A reconsideration of Alan Sroufe’s article in the New York Times about ADHD symptoms, as well as the rebuttals and reactions from Harold S. Koplewicz and Judth Warner.
The upcoming revision to the APA’s Diagnostic and Statistical Manual will purportedly eliminate Asperger’s Syndrome as a diagnosis, once again calling into question the scientific precision and validity of psychological diagnosis.
Why has Bipolar Disorder, once a fairly rare phenomenon, become so pervasive in our society? This article looks at four influencing factors: (1) improved diagnosis; (2) an enlargement of our conception of the illness; (3) a “vogue” for the label that has led to over-diagnosis; and (4) illicit drug-use and psychiatric medications that have actually increased the incidence of Bipolar Disorder.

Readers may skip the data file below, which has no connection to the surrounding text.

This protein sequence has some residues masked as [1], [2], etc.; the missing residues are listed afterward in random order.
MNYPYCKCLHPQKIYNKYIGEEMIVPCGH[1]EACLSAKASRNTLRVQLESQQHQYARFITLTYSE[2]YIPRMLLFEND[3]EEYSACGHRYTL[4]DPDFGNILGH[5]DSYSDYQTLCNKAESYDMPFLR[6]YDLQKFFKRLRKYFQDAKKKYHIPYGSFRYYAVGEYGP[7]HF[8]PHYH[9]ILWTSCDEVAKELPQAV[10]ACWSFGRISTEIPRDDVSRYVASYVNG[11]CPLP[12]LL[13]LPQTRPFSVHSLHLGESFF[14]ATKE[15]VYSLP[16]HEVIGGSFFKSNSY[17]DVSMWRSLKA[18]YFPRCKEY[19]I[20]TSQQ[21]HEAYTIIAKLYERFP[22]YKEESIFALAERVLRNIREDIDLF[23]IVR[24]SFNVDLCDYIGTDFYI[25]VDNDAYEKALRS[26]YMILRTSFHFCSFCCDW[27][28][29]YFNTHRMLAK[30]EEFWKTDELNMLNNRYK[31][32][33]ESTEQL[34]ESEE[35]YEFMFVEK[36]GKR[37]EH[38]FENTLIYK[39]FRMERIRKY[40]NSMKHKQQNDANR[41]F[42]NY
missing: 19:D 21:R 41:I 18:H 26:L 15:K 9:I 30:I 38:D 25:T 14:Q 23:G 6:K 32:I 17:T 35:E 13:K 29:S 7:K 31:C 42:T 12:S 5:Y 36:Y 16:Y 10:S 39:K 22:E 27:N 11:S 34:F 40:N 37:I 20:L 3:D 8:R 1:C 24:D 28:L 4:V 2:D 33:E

Contrary to what we have been led to believe, psychiatric medications do not rectify a chemical imbalance in your brain but instead create one; the body then adapts to this imbalance, and when drug use is discontinued, the physical response is akin to withdrawal symptoms.
In the long-term, patients who have never been exposed to psychiatric medication have a much better prognosis than those who were placed on drugs.